Why cancer diagnostics aren't simple.
Alright, I didn't know exactly how to title this post, which is going to be linked to a few different boards. There is a study out in Nature (Nature and Science are the big two for scientific publishing) that looks at whole genome sequencing in the context of breast cancer. Actually, a subset of breast cancer, 'oestrogen-receptor-positive breast cancers'. The subset was used presumably because these are harder to treat and may have a similar underlying identifiable cause that could help identify them early.
What they did was sequence 50 tumors (with 30X coverage) and of course also healthy tissue from the same 50 subjects (always have to do this control to see changes). To cut to the chase, here is the title from Nature News.
Decoding of ten trillion bases yields no simple patterns or silver bullets.
Such a study, done in the context 'two clinical trials of oestrogen-lowering drugs known as aromatase inhibitors', showed 'of the 1,700 gene mutations they found in total, most were unique to individual patients' tumours, and only three occurred in 10% or more.'
So much for establishing an simple diagnostic, or predictive marker. Or for the use of sequencing as the diagnostic tool, which too often yields an 'isn't that interesting' result rather than a validated A or B choice.
Anyway, here is the news story:
Now I love that they did this. Seeing more of this as sequencing gets cheaper is going to happen in my opinion, particularly in clinical settings. It is good news for companies like Illumina, Life Technologies, and potentially Pacific Biosciences who are driving down the cost of whole genome sequencing. Also Complete Genomics who is looking to offer this as a service.
But it doesn't mean easy answers are going to start popping up left and right. Some will prove fruitful, others potentailly frustrating. Diagnostic test development and validation is a tough path, even in the context of a clinical setting. But .. even if one of those > 10% signals is very predictive of drug efficacy, it is a huge advantage on when to give (and not give) a certain therapy. Genomic Health, whose business is currently built around diagnostic genomic testing for breast cancer treatment (and which I own) has really achieved something impressive, but not easily duplicated.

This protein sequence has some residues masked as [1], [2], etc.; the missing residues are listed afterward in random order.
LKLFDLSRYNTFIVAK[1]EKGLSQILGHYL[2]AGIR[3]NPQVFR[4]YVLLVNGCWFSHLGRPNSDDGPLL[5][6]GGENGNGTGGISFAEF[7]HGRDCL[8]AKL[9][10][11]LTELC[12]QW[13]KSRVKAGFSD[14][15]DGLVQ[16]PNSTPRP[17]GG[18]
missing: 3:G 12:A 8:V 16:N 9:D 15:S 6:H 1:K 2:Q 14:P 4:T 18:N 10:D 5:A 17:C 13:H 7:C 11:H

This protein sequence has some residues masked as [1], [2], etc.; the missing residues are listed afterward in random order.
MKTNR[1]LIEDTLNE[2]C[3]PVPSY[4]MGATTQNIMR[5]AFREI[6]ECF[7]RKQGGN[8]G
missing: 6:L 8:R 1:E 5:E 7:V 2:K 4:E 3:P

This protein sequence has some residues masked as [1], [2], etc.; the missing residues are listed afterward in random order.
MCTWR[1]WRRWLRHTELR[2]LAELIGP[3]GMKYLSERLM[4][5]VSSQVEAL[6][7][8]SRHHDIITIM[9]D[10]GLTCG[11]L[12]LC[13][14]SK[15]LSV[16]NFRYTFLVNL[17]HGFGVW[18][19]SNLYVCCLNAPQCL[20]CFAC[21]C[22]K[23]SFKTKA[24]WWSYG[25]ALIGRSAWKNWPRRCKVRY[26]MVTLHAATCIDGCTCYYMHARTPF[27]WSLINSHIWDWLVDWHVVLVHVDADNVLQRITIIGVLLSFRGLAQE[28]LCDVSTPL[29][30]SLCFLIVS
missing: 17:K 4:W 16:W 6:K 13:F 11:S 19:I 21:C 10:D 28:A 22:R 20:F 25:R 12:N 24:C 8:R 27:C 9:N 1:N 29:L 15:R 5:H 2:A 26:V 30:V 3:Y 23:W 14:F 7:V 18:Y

"The results are complex and somewhat alarming, because the problem does make you sit down and rethink what breast cancer is," says Ellis, leader of the breast cancer programme at the university's Siteman Cancer Center.
I'll say. Not to mention how to recognize it early and determine the right therapeutic approach when it appears.
Nonetheless, he says, there is reason for optimism — not least because careful analysis of the data, combined with what is already known about the functions of the affected genes, yields a wealth of new therapeutic possibilities.
I can see all of pharma rolling their eyes. They would call this an expense of new therapeutic possibilities, many of which won't pan out as leading to effective treatments.
Ellis says that the complexity of their results indicates that when it comes to developing therapeutics "very clearly the only way forward is the genome-first approach. No single blockbuster drug will answer the problem of endocrine-therapy resistance".
I struggle to have this same conclusion. Genome first should be tried, but the results argue that other strategies may prove more fruitful. Perhaps IDing an overexpressed protein receptor that can be exploited, but whose increased level (decreased turnover) isn't predicted by the genome but perhaps it is from mRNA levels (express-ome?). Ideally a single drug that would help the greatest % of the endocrine-therapy resistance population can indeed be found, and who it should be given to also determined. I don't care whether the test is genomic or not, and worry a little that such researchers who have only hammers are seeing all problems as nails, because they aren't.
Finally: This was one of two mutations already associated with breast cancer that occurred frequently in the 50 tumours: PIK3CA was found in 43% of samples and the tumour suppressor TP53 turned up in about 15%. All told, about half the cancers carried a combination of these three mutations — leaving half with cancers arising from varying constellations of much rarer mutations.
If any one of these most 'common' changes or the group together prove predictive of the efficacy of the aromatase inhibitors, then the entire effort is alarge success (which then needs to be confirmed in another trial). It seems we don't yet know that important piece.
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